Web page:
I went home for Spring Break and saw the difference in the space I filled. For a week or so, I felt that this time, my body was meant to be here. My experience at UW varies on how quickly I can make it from my dorm room to class. I no longer feel that I belong here. This isn’t an experience anymore. I feel that a part of me is only here to give this school a reason to use the word “diversity” on their website.
In reality, how can I call myself a Badger if I only feel like a brown boy who searches for spaces that can keep me safe? Shouldn’t this university be a safe space? Shouldn’t being of color and a scholar be a cohesive pair instead of a separate entity?
There is no possible way to address racism on this campus if those that are committing these discriminatory slurs remain anonymous. As weeks pass, midterms pass, finals on the way, I shouldn’t have to balance my mental and emotional health while amidst the racism that my friends and I encounter, every single day. I’ve been a witness to the hopeful students taking a tour of UW and I wonder if they know how this campus treats their students of color? I wonder if being of color is something they think about? Do you acknowledge us besides our music at the late night parties? Do you see us protesting our bodies on the streets instead of asking us how we can teach you how to twerk?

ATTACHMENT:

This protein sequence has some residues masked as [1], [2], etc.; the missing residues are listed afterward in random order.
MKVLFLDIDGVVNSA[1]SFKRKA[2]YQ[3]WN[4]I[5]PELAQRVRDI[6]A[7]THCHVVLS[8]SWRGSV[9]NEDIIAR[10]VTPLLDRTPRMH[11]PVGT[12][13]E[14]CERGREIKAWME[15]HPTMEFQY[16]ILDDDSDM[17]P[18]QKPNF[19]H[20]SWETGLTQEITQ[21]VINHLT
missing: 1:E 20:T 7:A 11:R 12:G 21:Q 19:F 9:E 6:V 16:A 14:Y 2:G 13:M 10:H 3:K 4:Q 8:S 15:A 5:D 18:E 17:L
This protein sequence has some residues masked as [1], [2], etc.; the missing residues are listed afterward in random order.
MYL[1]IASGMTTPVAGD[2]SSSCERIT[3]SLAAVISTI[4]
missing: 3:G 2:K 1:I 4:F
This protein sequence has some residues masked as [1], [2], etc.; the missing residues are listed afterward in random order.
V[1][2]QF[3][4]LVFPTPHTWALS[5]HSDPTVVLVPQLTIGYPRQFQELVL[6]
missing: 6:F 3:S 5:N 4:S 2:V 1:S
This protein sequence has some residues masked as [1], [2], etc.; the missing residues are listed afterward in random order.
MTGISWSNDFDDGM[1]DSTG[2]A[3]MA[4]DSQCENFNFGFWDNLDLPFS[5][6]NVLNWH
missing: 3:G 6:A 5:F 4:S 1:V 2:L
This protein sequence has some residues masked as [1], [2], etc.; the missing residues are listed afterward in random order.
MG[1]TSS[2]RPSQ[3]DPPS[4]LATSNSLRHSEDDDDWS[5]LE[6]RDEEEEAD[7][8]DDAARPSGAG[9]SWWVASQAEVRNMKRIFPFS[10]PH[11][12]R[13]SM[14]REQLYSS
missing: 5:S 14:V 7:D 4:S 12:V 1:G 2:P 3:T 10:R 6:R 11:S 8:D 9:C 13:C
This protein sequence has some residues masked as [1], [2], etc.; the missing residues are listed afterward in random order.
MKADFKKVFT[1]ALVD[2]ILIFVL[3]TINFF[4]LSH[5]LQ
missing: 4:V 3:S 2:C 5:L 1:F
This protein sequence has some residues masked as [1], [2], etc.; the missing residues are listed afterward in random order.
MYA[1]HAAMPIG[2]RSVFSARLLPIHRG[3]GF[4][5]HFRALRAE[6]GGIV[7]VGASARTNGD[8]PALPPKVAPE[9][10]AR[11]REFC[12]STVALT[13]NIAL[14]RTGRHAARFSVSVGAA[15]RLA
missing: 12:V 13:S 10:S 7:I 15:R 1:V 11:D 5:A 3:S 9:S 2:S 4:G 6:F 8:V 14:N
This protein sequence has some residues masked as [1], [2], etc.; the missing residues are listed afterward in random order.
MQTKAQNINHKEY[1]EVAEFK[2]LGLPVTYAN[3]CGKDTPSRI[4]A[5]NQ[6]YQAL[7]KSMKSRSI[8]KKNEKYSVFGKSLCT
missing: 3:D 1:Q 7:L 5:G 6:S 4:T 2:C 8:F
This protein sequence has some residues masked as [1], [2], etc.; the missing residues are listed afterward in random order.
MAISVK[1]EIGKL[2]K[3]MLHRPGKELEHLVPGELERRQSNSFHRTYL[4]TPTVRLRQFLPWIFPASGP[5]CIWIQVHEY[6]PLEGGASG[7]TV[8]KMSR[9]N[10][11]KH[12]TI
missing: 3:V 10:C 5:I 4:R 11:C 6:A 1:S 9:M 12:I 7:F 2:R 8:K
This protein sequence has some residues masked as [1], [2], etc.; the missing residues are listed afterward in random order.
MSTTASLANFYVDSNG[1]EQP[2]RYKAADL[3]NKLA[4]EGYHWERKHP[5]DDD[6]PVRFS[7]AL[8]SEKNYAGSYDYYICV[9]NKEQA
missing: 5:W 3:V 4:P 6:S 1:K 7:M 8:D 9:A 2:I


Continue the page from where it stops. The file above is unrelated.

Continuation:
Being on this campus is a protest. Existing like I am today, brown, is a protest. I would consider this a rant, but if my voice is only heard if the incident is sent in an email the morning after, did it really happen? Would I matter more if I was white? Would I matter at all if my protest was only behind closed doors?
Tweeting to @UW-Madison on Twitter and receiving a response within minutes will not change the fact that UW can answer their students on social media, but cannot answer the real question that walks up and down Bascom: racism.
I don’t want another biased incident email. I know what it feels like to be the biased incident. I want a climate change that won’t keep putting people of color into the fire, and letting them burn.